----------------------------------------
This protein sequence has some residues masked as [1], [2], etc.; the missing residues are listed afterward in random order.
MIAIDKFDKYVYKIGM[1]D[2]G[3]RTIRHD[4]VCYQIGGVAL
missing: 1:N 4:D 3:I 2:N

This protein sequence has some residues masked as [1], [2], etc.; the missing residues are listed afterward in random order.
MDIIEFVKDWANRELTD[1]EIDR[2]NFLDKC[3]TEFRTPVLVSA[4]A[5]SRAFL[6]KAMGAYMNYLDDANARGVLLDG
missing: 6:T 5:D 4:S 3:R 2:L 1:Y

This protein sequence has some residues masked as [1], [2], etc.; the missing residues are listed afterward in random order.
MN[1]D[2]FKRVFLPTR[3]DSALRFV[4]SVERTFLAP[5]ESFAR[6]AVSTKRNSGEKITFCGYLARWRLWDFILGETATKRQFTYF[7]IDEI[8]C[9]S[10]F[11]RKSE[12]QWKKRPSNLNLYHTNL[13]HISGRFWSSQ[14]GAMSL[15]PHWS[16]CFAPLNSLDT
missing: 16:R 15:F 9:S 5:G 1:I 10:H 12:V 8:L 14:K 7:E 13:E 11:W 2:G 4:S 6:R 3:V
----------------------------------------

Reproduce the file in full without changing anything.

This protein sequence has some residues masked as [1], [2], etc.; the missing residues are listed afterward in random order.
MIAIDKFDKYVYKIGM[1]D[2]G[3]RTIRHD[4]VCYQIGGVAL
missing: 1:N 4:D 3:I 2:N

This protein sequence has some residues masked as [1], [2], etc.; the missing residues are listed afterward in random order.
MDIIEFVKDWANRELTD[1]EIDR[2]NFLDKC[3]TEFRTPVLVSA[4]A[5]SRAFL[6]KAMGAYMNYLDDANARGVLLDG
missing: 6:T 5:D 4:S 3:R 2:L 1:Y

This protein sequence has some residues masked as [1], [2], etc.; the missing residues are listed afterward in random order.
MN[1]D[2]FKRVFLPTR[3]DSALRFV[4]SVERTFLAP[5]ESFAR[6]AVSTKRNSGEKITFCGYLARWRLWDFILGETATKRQFTYF[7]IDEI[8]C[9]S[10]F[11]RKSE[12]QWKKRPSNLNLYHTNL[13]HISGRFWSSQ[14]GAMSL[15]PHWS[16]CFAPLNSLDT
missing: 16:R 15:F 9:S 5:G 1:I 10:H 12:V 8:L 14:K 7:E 13:E 11:W 2:G 4:S 6:R 3:V